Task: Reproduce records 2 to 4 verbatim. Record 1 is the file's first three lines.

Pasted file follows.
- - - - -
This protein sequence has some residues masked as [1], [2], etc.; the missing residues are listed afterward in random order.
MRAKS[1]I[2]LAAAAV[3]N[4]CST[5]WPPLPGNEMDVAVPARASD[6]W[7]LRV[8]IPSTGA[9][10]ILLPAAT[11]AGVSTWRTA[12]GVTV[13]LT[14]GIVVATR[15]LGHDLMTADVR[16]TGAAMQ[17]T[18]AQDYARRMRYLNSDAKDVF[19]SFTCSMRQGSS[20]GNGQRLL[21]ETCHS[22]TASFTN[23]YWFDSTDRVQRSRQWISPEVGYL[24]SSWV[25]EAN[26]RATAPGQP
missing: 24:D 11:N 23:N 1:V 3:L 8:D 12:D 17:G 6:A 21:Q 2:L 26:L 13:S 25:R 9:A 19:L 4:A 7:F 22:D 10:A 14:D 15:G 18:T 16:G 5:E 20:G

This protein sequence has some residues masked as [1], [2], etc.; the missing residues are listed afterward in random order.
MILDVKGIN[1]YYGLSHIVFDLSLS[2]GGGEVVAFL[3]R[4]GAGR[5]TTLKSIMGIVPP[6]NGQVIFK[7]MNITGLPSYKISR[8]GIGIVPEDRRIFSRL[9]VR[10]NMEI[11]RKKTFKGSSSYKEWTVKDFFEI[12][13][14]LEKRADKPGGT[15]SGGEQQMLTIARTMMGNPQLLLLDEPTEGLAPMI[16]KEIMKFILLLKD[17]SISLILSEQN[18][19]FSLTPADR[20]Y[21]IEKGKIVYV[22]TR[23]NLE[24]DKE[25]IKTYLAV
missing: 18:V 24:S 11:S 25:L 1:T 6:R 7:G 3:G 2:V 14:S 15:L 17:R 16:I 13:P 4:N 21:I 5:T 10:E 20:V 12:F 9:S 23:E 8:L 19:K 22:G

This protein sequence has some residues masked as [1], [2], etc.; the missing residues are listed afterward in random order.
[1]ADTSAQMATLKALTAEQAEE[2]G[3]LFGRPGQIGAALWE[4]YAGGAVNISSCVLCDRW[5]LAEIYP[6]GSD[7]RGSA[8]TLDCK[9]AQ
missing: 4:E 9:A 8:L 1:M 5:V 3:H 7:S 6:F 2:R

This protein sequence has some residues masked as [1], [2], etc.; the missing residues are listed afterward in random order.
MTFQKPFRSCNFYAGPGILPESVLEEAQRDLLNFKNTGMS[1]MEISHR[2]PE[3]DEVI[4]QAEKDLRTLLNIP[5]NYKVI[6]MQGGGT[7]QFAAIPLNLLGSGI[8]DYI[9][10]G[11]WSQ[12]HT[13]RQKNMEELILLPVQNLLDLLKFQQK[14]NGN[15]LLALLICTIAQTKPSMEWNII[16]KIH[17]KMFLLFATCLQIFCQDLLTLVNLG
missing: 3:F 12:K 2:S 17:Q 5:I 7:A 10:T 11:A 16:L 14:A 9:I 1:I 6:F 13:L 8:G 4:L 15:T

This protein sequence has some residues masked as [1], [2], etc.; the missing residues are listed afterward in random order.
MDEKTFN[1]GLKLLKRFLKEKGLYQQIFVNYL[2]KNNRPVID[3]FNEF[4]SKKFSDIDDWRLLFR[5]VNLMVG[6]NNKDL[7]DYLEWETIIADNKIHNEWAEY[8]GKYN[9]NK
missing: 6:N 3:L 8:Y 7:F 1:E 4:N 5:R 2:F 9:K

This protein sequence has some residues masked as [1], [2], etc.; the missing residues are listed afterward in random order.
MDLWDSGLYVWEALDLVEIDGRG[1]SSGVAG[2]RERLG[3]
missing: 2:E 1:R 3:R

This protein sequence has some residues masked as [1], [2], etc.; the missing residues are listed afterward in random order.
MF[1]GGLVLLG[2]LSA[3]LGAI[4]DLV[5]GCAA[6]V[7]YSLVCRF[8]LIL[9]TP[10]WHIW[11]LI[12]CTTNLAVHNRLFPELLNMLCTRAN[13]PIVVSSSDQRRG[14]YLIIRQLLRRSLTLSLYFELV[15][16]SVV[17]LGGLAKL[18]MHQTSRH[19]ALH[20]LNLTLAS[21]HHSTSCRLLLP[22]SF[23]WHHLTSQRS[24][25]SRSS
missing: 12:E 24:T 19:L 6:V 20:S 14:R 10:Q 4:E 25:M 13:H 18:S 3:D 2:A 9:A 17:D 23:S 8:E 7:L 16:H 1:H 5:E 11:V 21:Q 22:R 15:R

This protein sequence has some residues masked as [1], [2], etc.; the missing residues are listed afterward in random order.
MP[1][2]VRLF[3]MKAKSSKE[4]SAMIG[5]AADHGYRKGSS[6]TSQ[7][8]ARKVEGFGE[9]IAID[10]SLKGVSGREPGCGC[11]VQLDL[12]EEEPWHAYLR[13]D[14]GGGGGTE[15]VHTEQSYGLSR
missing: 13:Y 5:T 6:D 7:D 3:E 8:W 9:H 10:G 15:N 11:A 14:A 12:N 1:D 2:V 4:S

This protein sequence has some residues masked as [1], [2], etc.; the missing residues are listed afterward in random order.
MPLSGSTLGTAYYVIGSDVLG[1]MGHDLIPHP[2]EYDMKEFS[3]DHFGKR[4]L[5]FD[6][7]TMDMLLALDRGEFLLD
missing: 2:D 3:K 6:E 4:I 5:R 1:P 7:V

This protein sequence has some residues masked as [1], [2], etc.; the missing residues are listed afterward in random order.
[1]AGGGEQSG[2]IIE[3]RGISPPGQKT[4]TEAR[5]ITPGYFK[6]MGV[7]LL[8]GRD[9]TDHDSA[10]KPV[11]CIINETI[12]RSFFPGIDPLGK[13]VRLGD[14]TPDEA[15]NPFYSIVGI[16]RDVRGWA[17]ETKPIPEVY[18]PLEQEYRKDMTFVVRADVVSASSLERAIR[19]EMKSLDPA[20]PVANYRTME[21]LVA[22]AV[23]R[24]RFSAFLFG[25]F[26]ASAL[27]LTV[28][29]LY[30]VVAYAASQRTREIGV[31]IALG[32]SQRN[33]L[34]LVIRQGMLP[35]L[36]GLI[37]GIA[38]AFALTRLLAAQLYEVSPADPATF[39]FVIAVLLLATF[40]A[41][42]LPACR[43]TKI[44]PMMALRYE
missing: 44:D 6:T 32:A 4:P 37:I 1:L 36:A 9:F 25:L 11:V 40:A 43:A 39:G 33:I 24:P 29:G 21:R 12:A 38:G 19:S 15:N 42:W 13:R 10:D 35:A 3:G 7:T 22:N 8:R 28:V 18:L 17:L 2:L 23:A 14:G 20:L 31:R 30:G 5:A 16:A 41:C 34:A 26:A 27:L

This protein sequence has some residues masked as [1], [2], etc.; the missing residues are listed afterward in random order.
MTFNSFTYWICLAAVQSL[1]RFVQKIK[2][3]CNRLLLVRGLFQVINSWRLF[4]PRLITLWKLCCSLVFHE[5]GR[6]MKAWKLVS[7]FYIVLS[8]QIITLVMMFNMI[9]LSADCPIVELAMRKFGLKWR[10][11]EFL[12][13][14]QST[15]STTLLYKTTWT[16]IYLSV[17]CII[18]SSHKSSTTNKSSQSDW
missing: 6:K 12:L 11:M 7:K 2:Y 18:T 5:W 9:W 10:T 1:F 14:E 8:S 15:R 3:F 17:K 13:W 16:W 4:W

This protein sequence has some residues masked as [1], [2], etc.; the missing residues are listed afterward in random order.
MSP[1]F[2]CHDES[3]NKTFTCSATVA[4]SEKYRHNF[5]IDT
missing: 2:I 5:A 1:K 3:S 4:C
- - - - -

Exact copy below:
This protein sequence has some residues masked as [1], [2], etc.; the missing residues are listed afterward in random order.
MILDVKGIN[1]YYGLSHIVFDLSLS[2]GGGEVVAFL[3]R[4]GAGR[5]TTLKSIMGIVPP[6]NGQVIFK[7]MNITGLPSYKISR[8]GIGIVPEDRRIFSRL[9]VR[10]NMEI[11]RKKTFKGSSSYKEWTVKDFFEI[12][13][14]LEKRADKPGGT[15]SGGEQQMLTIARTMMGNPQLLLLDEPTEGLAPMI[16]KEIMKFILLLKD[17]SISLILSEQN[18][19]FSLTPADR[20]Y[21]IEKGKIVYV[22]TR[23]NLE[24]DKE[25]IKTYLAV
missing: 18:V 24:S 11:S 25:L 1:T 6:R 7:G 3:G 2:V 14:S 15:L 17:R 16:I 13:P 4:N 21:I 5:T 10:E 20:V 12:F 9:S 23:E 8:L 19:K 22:G

This protein sequence has some residues masked as [1], [2], etc.; the missing residues are listed afterward in random order.
[1]ADTSAQMATLKALTAEQAEE[2]G[3]LFGRPGQIGAALWE[4]YAGGAVNISSCVLCDRW[5]LAEIYP[6]GSD[7]RGSA[8]TLDCK[9]AQ
missing: 4:E 9:A 8:L 1:M 5:V 3:H 7:S 6:F 2:R

This protein sequence has some residues masked as [1], [2], etc.; the missing residues are listed afterward in random order.
MTFQKPFRSCNFYAGPGILPESVLEEAQRDLLNFKNTGMS[1]MEISHR[2]PE[3]DEVI[4]QAEKDLRTLLNIP[5]NYKVI[6]MQGGGT[7]QFAAIPLNLLGSGI[8]DYI[9][10]G[11]WSQ[12]HT[13]RQKNMEELILLPVQNLLDLLKFQQK[14]NGN[15]LLALLICTIAQTKPSMEWNII[16]KIH[17]KMFLLFATCLQIFCQDLLTLVNLG
missing: 3:F 12:K 2:S 17:Q 5:I 7:A 10:T 11:A 16:L 14:A 9:I 1:I 6:F 13:L 8:G 4:L 15:T